• Michael *Windrunner*
    2019-01-13 00:50

    DNFI'm sure there is a beautiful story arc where Tomas Covenant becomes a good person... but I didn't want to needlessly subject myself to this story at this point.

  • Rob
    2019-01-16 22:06

    Another series I did in one long weekend, this was probably one of the most influential series I read during high school. For some reason I absolutely hated the main character Thomas Conevenant (probably because he was an ass) and my one driving passion was to keep reading until he was killed off. Until of course the last book in the second series where I got over it and decided he should live and then he was killed off. As an interesting aside, this series made it remarkably less likely that I would have committed suicide since whenever I thought about it, I would promise myself I would first take out Stephon Donaldson before I did, the thought of which tended to make me somewhat happier at the time.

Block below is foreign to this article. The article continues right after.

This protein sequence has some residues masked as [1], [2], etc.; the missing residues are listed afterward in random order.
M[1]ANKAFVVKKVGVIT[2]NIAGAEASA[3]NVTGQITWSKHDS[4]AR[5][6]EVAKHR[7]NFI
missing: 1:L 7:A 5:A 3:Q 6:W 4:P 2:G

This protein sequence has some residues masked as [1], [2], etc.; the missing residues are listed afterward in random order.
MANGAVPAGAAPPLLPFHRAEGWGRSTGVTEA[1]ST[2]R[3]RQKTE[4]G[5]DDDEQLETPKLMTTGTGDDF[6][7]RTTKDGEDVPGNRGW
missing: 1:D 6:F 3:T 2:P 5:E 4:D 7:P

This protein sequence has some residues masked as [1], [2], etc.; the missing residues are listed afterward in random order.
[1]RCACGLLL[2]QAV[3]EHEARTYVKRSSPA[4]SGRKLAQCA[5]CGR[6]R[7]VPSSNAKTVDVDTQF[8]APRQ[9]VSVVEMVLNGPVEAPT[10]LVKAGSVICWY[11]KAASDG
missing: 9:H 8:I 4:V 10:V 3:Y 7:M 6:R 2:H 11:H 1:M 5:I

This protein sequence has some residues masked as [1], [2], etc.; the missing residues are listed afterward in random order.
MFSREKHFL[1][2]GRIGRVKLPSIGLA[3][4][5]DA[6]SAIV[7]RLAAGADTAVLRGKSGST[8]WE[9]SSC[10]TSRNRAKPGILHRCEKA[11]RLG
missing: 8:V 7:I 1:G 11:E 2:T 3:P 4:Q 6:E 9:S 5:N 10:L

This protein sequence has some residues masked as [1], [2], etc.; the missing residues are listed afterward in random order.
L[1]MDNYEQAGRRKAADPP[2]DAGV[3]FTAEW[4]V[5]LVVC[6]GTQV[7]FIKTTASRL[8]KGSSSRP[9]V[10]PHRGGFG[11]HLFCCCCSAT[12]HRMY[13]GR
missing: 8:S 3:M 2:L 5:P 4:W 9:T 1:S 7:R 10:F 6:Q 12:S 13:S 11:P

• Thomas
    2019-01-08 20:53

    Warning: Readers should not expect the main character to show up, draw a magic scimitar or lightsaber, and slice through the enemy. In this series, the bad guys are just part of Thomas Covenant's problem. He is also fighting enemies within himself. Be prepared to feel troubled over his plight and occasionally frustrated by his unwillingness to accept his situation and to fight. There's still plenty of excitement and all the elements of well crafted fantasy. But there's so much more.

  • Jokoloyo
    2019-01-18 20:08

    This book is one of my earlier fantasy novel books that I attempted to read this depressing novel. I've tried twice, but never finished it. I cannot recall much (it is a good thing actually. I am forgetting some bad moments of my life) but I like to share my opinion here: the main character is not likable based on his POV. People in the story respect him because the prophecy and he has distinctive physical traits that can prove he is The One. The depressing inner thought of character hardly entertained me, and there was no action, magic scenes, interesting secondary characters, etc that could redeemed this novel.

  • Samuel David
    2018-12-27 21:01

    This is a bit incoherent. Did not enjoy, even though it is a classic

  • bella ϟ✨
    2019-01-18 00:56

    this is my dad's all time favourite series and he is bugging me to read his 'comfort book', so I'm making good on my reluctant promise lol